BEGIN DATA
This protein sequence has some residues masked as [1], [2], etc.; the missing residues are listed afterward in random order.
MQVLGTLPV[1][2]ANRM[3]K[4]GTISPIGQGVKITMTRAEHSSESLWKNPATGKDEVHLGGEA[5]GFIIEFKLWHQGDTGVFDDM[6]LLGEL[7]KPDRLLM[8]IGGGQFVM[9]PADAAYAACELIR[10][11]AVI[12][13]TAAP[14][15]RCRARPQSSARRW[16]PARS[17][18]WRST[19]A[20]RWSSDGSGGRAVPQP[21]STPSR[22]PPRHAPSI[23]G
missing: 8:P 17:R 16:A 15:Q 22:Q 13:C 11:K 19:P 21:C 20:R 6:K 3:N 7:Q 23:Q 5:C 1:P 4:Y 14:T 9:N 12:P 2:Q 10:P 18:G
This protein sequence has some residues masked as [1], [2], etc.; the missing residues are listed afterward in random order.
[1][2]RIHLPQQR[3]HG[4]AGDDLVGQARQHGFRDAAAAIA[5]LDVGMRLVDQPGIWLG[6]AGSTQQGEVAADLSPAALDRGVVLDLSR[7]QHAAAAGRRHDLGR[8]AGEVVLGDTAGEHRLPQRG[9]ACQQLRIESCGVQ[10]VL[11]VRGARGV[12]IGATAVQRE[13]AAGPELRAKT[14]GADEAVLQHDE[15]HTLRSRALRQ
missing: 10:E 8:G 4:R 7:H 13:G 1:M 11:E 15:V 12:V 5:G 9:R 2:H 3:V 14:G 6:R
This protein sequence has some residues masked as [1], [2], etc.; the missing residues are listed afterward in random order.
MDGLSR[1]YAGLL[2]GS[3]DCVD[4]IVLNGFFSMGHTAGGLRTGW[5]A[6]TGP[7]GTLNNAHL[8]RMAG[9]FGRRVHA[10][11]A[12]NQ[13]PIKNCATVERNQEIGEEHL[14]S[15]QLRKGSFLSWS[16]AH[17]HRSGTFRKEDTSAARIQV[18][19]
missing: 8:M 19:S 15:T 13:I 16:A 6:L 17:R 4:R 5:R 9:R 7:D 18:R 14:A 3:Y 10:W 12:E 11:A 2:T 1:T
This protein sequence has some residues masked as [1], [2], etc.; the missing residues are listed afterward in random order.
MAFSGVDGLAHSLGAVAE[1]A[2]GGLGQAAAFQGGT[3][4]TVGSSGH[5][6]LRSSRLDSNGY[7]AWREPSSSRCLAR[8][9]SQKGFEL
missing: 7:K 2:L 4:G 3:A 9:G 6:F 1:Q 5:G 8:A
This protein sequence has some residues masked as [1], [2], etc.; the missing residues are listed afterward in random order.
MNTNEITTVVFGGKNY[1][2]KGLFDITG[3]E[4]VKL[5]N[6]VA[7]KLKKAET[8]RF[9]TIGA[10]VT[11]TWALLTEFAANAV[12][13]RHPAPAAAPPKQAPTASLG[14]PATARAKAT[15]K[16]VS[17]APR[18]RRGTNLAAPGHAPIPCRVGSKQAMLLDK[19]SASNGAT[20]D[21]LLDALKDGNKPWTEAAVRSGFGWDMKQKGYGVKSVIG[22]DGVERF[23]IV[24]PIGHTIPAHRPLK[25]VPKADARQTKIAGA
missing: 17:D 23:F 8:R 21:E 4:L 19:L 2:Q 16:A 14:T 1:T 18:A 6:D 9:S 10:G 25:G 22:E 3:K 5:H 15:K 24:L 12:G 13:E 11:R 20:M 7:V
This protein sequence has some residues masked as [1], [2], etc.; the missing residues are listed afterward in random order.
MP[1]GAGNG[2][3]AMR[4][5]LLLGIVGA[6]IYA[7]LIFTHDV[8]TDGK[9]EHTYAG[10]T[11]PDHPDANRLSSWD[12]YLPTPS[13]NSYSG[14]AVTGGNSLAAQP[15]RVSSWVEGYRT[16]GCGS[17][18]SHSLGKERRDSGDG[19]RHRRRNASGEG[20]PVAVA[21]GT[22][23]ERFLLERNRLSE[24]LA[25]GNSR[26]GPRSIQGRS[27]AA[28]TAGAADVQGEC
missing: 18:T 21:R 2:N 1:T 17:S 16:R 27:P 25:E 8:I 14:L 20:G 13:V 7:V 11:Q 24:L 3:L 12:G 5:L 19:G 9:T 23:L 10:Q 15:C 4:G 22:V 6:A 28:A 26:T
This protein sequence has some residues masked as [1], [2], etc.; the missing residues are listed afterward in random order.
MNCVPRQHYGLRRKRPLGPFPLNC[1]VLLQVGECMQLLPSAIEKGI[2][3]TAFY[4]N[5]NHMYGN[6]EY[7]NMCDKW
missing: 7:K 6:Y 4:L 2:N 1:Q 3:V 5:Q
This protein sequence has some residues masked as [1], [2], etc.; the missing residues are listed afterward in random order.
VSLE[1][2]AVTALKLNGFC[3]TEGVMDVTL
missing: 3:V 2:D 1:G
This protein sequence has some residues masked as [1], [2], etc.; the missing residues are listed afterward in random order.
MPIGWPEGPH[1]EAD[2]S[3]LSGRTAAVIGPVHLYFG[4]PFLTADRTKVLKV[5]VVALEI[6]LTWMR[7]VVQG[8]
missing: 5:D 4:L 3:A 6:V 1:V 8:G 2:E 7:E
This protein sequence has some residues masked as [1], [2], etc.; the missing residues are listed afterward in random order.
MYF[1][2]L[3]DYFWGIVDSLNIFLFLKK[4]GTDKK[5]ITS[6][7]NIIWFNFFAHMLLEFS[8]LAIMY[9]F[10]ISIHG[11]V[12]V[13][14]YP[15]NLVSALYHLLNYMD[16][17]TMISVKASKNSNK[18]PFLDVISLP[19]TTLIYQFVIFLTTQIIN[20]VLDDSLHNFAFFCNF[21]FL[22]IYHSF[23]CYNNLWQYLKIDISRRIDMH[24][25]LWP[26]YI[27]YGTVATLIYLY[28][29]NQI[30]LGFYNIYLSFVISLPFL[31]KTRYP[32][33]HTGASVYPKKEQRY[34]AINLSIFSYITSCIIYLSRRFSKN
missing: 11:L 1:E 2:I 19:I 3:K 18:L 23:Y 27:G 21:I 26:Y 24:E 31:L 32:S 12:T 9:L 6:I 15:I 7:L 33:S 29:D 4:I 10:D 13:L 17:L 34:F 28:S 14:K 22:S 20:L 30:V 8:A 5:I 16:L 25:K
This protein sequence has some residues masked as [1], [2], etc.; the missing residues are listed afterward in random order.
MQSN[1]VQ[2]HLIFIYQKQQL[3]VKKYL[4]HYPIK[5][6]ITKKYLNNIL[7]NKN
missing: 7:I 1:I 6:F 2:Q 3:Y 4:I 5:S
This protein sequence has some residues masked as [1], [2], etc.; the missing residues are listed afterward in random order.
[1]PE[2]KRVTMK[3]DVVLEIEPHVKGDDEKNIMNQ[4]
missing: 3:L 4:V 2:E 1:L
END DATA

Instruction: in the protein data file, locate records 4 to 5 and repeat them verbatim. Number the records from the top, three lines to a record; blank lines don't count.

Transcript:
This protein sequence has some residues masked as [1], [2], etc.; the missing residues are listed afterward in random order.
MAFSGVDGLAHSLGAVAE[1]A[2]GGLGQAAAFQGGT[3][4]TVGSSGH[5][6]LRSSRLDSNGY[7]AWREPSSSRCLAR[8][9]SQKGFEL
missing: 7:K 2:L 4:G 3:A 9:G 6:F 1:Q 5:G 8:A
This protein sequence has some residues masked as [1], [2], etc.; the missing residues are listed afterward in random order.
MNTNEITTVVFGGKNY[1][2]KGLFDITG[3]E[4]VKL[5]N[6]VA[7]KLKKAET[8]RF[9]TIGA[10]VT[11]TWALLTEFAANAV[12][13]RHPAPAAAPPKQAPTASLG[14]PATARAKAT[15]K[16]VS[17]APR[18]RRGTNLAAPGHAPIPCRVGSKQAMLLDK[19]SASNGAT[20]D[21]LLDALKDGNKPWTEAAVRSGFGWDMKQKGYGVKSVIG[22]DGVERF[23]IV[24]PIGHTIPAHRPLK[25]VPKADARQTKIAGA
missing: 17:D 23:F 8:R 21:E 4:L 19:L 2:Q 16:A 14:T 1:T 18:A 6:D 9:S 10:G 25:G 22:E 3:K 5:H 15:K 24:L 12:G 13:E 11:R 20:M 7:V